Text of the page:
In the beginning especially (but even now, to a lesser degree), your tapes came across more like hilarious "art" than basic old Jerky Boys-style prank call tapes. Everything from the way you took your own voice out so all the listener would hear is a person on a phone getting angrier and angrier -- to the movie dialogue and music breaks between calls - to the way you would cut and repeat certain parts of calls, or run them through effects to make them sound more interesting. Did you have an overall "vision" when you started? Or were you just looking to "make a tape" and whatever happened happened?
Thanks, and I guess I mainly just set out to see what would happen. Obviously, I had ample time on my hands then. I thought it would liven things up if I really went off and used crazy effects. Only a few people said they didn't like the effects and found it too annoying.
How did you become known? How did the tapes originally get traded around and how long did it take for a "buzz" to heat up about you?
I started a little label called D.U. Records (the acronym is meaningless). I treated the LPC cassettes like legitimate releases and sent them out for review. The reviews were good and I sold some through the mail. I submitted a cassette to Vinyl Communications and they wanted to release a "Best Of" CD. They did, and then they released a "Best Of, Volume 2" CD. This is when significantly more attention was paid to the recordings. Receiving that blurb in Spin magazine, I thought, had to be the high point. It was all downhill from there. By the way, at www.noisetent.com, you can get the full D.U. Records catalog, and order if you like.
Is there a "prank caller" underground community? I mean, have you, for example, ever spoken to Crazy Wally or the Jerky Boys or Mark Knopfler (http://www.junkyardwillie.com/webpages/sites.htm - third one down - it's a CLASSIC)... or is it more of an "each person does his own thing" sort of genre?
I got an email from Mark Knopfler once and I knew it was of course not the guy from Dire Straits, but you could not reply to him for some reason. Then I learned that he had prank tapes and who he was. I have not really talked to any other people in the "genre." I am pretty sure people use bits of other people's material, though. I have a pretty good collection of prank calls on CD and tape, but that's about it.
I know you address this in the old Q&A on your site, but I'm not sure how old that is, so let me ask it again: Have you ever run into anybody in public who has recognized your voice from being pranked by you? If so, what was the reaction?
No I haven't. I have gotten accused of stuff that I never did, though. That's pretty unfortunate, but I guess I sort of have it coming, all things considered.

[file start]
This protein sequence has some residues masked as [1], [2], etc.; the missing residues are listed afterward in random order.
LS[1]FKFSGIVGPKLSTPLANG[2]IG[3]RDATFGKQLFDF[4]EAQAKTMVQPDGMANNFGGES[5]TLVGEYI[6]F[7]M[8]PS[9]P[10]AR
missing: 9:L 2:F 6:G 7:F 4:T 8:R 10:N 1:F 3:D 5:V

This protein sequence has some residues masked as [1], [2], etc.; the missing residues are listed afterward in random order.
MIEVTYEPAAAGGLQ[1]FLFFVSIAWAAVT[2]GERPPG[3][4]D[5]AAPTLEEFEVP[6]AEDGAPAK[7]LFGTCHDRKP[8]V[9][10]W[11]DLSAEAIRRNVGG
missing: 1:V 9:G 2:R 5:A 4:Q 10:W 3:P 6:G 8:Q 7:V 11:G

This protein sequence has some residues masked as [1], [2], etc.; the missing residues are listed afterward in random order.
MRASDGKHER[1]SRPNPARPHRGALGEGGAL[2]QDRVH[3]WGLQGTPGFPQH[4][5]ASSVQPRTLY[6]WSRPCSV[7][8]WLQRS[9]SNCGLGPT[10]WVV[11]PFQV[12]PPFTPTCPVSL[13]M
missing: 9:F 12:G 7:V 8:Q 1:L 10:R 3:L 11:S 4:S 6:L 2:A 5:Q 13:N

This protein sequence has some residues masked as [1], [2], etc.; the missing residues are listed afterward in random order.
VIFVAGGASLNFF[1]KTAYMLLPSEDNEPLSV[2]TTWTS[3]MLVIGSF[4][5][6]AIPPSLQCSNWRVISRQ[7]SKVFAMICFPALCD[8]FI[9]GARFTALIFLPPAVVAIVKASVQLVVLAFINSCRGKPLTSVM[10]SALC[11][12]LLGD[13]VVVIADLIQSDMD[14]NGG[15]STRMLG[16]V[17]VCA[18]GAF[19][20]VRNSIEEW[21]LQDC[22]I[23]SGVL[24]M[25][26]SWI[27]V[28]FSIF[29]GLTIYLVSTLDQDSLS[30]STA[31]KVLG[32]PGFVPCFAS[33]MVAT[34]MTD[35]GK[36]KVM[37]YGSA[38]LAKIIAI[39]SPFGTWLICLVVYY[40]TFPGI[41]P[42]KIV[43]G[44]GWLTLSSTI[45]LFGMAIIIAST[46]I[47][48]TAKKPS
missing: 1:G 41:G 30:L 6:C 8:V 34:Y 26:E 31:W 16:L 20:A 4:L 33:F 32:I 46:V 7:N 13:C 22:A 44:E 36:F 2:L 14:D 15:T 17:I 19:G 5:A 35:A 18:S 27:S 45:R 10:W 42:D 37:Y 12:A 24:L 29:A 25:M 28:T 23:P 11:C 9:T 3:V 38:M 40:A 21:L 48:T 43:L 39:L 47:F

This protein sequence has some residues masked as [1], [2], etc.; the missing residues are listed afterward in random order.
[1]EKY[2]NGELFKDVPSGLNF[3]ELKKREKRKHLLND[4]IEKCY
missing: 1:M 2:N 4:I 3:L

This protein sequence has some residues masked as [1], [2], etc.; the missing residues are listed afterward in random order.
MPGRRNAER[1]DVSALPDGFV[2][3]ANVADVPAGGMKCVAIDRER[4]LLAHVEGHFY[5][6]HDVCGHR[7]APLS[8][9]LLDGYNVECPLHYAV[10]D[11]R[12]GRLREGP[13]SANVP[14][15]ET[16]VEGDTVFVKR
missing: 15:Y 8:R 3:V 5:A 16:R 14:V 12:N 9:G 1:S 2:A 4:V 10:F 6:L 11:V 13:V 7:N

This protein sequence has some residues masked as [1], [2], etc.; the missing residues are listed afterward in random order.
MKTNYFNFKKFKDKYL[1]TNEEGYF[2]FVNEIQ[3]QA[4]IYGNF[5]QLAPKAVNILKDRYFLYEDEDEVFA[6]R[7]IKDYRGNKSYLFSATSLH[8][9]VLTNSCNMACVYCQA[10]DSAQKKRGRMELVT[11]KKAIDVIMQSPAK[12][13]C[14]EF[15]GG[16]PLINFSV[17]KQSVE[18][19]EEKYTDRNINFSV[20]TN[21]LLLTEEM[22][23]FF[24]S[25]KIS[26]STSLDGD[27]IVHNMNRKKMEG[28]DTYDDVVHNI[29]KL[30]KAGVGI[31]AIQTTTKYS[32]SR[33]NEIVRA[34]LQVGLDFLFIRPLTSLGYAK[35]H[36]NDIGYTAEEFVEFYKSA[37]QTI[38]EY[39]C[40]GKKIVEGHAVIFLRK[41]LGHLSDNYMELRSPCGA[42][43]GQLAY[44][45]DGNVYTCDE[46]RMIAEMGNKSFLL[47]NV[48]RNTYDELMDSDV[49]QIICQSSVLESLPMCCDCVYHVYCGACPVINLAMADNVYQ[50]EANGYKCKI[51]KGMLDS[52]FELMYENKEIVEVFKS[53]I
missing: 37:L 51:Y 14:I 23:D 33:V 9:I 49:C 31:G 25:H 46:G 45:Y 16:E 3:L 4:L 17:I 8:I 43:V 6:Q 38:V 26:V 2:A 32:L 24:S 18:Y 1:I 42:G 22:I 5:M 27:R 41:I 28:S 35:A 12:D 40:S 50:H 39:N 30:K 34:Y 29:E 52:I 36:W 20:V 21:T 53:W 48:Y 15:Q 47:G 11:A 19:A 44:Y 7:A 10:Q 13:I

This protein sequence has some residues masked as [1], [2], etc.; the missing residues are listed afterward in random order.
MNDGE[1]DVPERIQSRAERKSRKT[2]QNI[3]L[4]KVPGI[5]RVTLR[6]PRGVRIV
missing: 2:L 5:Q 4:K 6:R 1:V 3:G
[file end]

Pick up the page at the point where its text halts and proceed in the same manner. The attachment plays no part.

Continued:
Do you ever get scared when people on the phone are threatening to kill you? Or does it just make you happy because it makes for entertaining listening?
No, I never got scared. I usually just tried not to laugh too much. Late at night, I find some of the material a little creepy. Then the sun rises and I'm back to not thinking about it again.
If you follow such things, who in your opinion are the best prank phone callers with material floating around out there?
"Arnie Vs. Binnie," I think, had to set the world's record for the most calls from one guy to another guy. That stuff's insane, but has some classic moments. I understand that the participants are both deceased, though. I also like that old "Cambodian Refugee" stuff. Most other things are either not very funny, or so mean-spirited that! I sort of hate to admit finding it funny.
Have YOU ever been prank called? If so, how did you respond?
Yes, natch. I guess you would say it's usually pretty uneventful. I'm not big on answering the phone a lot of times.
Have you continued making calls since Caller ID came out? If so, how have you gotten away with it?
Not that I spend anywhere near the same amount of time on it anymore, but I do know the Public Utilities Commission is fair to a fault. Any phone technology is countered with the option of overriding it, and so on. It's not difficult to get around. How did you get a CD deal for the two "best of" compilations and Volume 4? Did you approach the labels or had they heard the tapes and just thought they were hilarious, and thus looked you up?
Vinyl Communications was an odd label and the owner of that label always liked funny phone recordings. After I sent him a cassette, it was all over. He was sucked in. That's how those "Best of" CD's came about. The newest one, "LPC 4" was released on a new label, that believe it or not, was created for the purpose of releasing LPC 4. And that website, www.longmontpotioncastle.com, was also created by a fan. It's cool, it's interesting. I really appreciate that people, well, appreciate it.
At this time, my two favorite LPC calls are both on Volume 4: the one where you call the record store and start singing some ridiculous moronic rap song, and the one where you ask the guy at the Motel if he'll let you stay in somebody's room for 20 minutes or so. Do you have any favorites among the calls you've recorded?